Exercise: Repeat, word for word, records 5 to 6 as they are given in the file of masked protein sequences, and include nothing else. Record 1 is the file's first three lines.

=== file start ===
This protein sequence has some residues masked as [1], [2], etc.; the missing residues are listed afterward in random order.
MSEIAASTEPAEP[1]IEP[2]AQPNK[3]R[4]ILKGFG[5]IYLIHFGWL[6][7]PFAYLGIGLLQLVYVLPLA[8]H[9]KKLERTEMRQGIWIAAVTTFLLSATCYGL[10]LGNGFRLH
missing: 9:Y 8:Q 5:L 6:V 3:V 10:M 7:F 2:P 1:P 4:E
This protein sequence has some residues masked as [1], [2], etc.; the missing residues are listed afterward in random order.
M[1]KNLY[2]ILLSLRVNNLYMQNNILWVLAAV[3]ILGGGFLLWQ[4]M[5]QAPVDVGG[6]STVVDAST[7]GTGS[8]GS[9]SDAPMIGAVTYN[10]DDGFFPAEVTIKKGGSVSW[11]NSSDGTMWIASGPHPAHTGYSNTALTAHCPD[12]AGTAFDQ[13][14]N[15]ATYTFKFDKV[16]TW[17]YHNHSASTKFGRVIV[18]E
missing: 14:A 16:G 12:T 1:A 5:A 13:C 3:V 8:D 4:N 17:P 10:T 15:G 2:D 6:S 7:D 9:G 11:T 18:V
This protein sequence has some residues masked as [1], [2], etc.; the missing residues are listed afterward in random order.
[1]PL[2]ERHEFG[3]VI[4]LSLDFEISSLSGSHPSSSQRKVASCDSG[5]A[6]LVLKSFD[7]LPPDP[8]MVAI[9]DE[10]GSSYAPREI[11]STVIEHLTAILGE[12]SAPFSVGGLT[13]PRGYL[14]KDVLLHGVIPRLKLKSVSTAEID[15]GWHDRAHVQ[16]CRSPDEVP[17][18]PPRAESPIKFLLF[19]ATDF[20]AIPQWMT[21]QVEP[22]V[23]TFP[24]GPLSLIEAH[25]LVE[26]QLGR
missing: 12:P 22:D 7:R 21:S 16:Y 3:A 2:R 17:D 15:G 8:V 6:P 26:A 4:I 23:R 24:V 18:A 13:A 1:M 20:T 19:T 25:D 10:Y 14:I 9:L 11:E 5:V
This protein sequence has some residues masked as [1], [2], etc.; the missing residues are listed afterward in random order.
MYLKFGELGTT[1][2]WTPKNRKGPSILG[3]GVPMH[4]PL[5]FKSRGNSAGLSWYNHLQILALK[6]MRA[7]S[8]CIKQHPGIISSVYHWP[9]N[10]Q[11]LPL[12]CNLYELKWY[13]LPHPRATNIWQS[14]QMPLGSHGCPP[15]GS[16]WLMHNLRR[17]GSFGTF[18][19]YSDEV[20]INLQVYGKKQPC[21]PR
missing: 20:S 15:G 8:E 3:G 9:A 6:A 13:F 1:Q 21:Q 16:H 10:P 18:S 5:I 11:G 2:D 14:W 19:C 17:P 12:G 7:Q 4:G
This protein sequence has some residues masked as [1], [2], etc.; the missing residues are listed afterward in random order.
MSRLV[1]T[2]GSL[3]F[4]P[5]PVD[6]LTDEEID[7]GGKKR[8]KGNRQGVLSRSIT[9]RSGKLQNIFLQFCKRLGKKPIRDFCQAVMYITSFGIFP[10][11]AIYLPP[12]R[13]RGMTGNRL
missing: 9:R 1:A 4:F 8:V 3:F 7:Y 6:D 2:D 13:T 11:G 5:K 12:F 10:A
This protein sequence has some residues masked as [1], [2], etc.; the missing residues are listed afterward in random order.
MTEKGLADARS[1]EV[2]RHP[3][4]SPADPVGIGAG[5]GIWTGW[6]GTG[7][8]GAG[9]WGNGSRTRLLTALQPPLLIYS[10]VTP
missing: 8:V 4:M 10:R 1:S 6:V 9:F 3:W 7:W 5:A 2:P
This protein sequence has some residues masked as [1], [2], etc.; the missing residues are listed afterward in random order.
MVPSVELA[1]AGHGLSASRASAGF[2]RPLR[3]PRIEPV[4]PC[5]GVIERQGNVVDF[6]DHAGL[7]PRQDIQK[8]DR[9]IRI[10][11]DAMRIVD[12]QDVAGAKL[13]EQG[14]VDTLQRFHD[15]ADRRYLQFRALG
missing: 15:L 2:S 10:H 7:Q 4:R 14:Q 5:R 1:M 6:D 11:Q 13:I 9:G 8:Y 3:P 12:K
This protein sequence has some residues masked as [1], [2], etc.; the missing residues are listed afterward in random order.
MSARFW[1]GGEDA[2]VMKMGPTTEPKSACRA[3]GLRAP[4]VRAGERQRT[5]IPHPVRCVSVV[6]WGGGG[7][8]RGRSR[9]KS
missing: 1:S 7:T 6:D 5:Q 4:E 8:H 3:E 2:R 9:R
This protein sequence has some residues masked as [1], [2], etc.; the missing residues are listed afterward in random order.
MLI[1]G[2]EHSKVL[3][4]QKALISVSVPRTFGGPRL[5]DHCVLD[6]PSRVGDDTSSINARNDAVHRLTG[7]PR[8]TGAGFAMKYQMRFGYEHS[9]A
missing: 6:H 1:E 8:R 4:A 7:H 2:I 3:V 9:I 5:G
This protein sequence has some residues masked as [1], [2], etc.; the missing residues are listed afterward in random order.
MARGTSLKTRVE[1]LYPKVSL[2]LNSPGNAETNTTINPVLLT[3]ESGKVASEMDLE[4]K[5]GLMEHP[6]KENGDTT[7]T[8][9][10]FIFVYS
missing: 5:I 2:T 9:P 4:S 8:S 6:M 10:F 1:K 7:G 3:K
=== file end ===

This protein sequence has some residues masked as [1], [2], etc.; the missing residues are listed afterward in random order.
MSRLV[1]T[2]GSL[3]F[4]P[5]PVD[6]LTDEEID[7]GGKKR[8]KGNRQGVLSRSIT[9]RSGKLQNIFLQFCKRLGKKPIRDFCQAVMYITSFGIFP[10][11]AIYLPP[12]R[13]RGMTGNRL
missing: 9:R 1:A 4:F 8:V 3:F 7:Y 6:D 2:D 13:T 11:G 5:K 12:F 10:A
This protein sequence has some residues masked as [1], [2], etc.; the missing residues are listed afterward in random order.
MTEKGLADARS[1]EV[2]RHP[3][4]SPADPVGIGAG[5]GIWTGW[6]GTG[7][8]GAG[9]WGNGSRTRLLTALQPPLLIYS[10]VTP
missing: 8:V 4:M 10:R 1:S 6:V 9:F 3:W 7:W 5:A 2:P